When I think about commitment—whether it’s to work, friends, or family—I think about memories. My goal in life is to embrace any and all opportunities to create memories with the people I love.
I know HAE attacks can be unpredictable, and no one knows the future. At the end of the day, no matter what we call ourselves, all that matters is caring for our loved ones with HAE. For me, being a “caregiver” means doing what I can to maybe help ease or lessen the issues that come with HAE and create positive memories.
As a “caregiver,” I have become one of the most organized people I know. Fortunately, I was already detail-oriented; now I am faced with keeping a detailed HAE diary for my husband to record information about:
- HAE attacks;
- possible triggers;
- course of treatment;
- treatment results;
- prescription information;
- medication delivery schedule; and
- contact information for medical professionals
I often joke with my husband about how lost he will be if something happens to me because I am the keeper of all of the information.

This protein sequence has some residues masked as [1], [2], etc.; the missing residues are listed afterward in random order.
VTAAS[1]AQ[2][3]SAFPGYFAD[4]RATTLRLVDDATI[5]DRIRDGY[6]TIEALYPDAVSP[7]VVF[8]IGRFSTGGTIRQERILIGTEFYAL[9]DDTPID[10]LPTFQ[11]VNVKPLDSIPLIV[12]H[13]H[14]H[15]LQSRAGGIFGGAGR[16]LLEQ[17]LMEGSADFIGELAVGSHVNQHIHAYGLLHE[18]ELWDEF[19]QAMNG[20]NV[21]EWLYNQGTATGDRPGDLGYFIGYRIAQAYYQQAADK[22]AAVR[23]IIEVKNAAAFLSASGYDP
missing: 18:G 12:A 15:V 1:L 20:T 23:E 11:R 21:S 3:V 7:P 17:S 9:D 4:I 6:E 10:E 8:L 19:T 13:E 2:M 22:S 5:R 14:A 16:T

But when I think about how HAE has impacted my life, I often refer to proactively caring for my loved one as “fighting the fight” because more often than not, it feels like a fight:
- a fight to remain optimistic in times of pain and frustration;
- a fight to have others understand what we in the HAE community are faced with; and
- a fight to have medical professionals and health insurance companies hear and understand our needs
Even if it feels like I’m in a fight, I wouldn’t have my life as a “caregiver” any other way. Being a “caregiver” allows me to put forth my energy and drive into being as proactive as possible to ensure as many good days and good memories with my loved one. Because of that, I am honored to be called a “caregiver.”
What does being, or having, a caregiver mean to you? Leave a comment below!